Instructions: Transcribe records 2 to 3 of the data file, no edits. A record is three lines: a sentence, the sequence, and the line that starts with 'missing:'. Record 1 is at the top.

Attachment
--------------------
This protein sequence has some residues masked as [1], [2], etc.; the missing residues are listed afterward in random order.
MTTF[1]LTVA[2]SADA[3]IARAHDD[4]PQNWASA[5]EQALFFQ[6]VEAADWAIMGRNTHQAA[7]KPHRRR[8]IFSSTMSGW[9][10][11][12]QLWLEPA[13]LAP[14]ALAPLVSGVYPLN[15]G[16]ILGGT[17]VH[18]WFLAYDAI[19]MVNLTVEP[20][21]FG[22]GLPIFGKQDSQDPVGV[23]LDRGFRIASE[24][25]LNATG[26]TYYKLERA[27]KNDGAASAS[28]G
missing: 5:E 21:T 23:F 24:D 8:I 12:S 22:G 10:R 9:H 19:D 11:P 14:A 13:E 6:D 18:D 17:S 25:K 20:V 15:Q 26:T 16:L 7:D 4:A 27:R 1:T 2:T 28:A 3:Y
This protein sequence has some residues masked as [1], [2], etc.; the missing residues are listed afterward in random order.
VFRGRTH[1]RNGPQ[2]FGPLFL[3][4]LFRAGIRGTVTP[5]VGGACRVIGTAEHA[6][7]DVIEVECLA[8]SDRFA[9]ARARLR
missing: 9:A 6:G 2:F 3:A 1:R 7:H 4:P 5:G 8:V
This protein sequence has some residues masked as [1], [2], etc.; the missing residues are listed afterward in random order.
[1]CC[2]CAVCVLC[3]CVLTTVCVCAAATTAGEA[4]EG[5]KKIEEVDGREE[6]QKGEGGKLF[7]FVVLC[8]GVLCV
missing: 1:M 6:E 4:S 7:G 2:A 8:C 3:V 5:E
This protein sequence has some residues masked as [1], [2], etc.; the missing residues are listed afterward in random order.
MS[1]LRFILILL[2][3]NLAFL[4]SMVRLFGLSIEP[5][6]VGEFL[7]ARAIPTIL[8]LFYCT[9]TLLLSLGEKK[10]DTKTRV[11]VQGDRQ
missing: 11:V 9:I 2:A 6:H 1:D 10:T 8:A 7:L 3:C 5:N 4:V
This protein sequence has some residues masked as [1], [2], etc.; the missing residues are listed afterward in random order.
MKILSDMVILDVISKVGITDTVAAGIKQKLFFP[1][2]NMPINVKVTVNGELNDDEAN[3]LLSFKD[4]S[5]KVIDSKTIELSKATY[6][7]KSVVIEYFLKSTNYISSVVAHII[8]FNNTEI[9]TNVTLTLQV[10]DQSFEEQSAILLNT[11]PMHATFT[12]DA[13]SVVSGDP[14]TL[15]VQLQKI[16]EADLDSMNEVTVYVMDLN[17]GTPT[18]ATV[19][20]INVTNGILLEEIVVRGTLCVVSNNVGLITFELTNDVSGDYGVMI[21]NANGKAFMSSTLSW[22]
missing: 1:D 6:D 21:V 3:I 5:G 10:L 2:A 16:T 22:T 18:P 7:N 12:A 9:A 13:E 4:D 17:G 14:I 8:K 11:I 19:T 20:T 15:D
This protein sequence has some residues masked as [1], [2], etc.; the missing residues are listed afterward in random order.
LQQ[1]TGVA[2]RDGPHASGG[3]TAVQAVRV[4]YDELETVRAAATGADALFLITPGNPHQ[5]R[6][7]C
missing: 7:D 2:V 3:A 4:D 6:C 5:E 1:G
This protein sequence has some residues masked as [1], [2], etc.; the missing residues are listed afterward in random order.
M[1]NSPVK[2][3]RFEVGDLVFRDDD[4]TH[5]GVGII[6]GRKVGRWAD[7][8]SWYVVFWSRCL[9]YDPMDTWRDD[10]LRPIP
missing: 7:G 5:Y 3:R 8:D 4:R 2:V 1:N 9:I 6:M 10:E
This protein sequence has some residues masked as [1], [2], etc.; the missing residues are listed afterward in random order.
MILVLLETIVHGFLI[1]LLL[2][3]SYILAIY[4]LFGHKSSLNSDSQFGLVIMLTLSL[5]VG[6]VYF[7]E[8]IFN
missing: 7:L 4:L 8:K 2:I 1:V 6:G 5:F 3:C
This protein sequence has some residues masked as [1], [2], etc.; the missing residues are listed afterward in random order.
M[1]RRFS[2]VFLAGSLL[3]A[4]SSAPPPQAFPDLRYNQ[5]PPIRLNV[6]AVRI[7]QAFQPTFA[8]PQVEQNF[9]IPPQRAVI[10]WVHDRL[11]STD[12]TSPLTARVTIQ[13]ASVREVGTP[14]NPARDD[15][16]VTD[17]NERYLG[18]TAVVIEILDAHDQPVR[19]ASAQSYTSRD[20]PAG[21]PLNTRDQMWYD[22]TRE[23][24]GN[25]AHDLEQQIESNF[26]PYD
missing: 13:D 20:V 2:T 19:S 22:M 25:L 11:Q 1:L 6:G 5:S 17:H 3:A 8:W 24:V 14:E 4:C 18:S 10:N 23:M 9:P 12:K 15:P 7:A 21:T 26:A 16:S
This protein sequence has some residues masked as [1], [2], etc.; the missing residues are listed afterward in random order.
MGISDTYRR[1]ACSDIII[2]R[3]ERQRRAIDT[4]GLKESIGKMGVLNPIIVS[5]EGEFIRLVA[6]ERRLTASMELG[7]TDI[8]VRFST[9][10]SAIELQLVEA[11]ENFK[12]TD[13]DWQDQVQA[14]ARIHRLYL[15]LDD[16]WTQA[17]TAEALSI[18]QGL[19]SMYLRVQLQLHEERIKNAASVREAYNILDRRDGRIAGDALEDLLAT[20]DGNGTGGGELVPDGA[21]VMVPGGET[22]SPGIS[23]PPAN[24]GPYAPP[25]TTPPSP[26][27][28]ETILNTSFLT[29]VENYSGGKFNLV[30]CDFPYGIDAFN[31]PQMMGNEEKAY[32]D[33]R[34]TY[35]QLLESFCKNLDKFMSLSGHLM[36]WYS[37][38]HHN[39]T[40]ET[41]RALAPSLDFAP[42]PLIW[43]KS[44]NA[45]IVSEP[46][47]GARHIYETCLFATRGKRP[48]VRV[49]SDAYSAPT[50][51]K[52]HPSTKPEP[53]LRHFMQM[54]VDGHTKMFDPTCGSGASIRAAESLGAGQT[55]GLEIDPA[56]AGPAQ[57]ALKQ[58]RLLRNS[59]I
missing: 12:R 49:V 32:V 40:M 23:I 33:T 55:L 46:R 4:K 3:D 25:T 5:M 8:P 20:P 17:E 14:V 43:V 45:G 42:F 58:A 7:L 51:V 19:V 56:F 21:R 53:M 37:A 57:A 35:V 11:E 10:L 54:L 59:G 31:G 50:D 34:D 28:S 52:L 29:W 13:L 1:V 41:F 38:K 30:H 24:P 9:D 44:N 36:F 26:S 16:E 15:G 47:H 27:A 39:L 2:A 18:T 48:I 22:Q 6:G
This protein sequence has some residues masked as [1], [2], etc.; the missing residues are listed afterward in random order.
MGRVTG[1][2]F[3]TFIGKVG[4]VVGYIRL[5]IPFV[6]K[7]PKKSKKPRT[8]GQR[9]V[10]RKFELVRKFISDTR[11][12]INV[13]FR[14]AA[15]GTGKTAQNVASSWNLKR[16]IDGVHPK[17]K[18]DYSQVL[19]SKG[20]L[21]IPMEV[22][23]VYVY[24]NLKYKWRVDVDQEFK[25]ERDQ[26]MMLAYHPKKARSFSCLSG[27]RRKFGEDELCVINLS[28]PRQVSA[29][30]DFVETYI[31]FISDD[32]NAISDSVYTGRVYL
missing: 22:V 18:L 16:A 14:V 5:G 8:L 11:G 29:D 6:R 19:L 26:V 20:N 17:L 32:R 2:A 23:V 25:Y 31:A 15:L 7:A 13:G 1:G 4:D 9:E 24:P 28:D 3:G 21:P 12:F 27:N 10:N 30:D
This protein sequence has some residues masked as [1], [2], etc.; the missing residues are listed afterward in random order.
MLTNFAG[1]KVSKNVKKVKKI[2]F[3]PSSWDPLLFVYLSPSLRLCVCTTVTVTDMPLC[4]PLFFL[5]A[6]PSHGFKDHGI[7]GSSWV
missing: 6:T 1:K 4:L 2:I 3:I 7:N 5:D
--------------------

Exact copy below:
This protein sequence has some residues masked as [1], [2], etc.; the missing residues are listed afterward in random order.
VFRGRTH[1]RNGPQ[2]FGPLFL[3][4]LFRAGIRGTVTP[5]VGGACRVIGTAEHA[6][7]DVIEVECLA[8]SDRFA[9]ARARLR
missing: 9:A 6:G 2:F 3:A 1:R 7:H 4:P 5:G 8:V
This protein sequence has some residues masked as [1], [2], etc.; the missing residues are listed afterward in random order.
[1]CC[2]CAVCVLC[3]CVLTTVCVCAAATTAGEA[4]EG[5]KKIEEVDGREE[6]QKGEGGKLF[7]FVVLC[8]GVLCV
missing: 1:M 6:E 4:S 7:G 2:A 8:C 3:V 5:E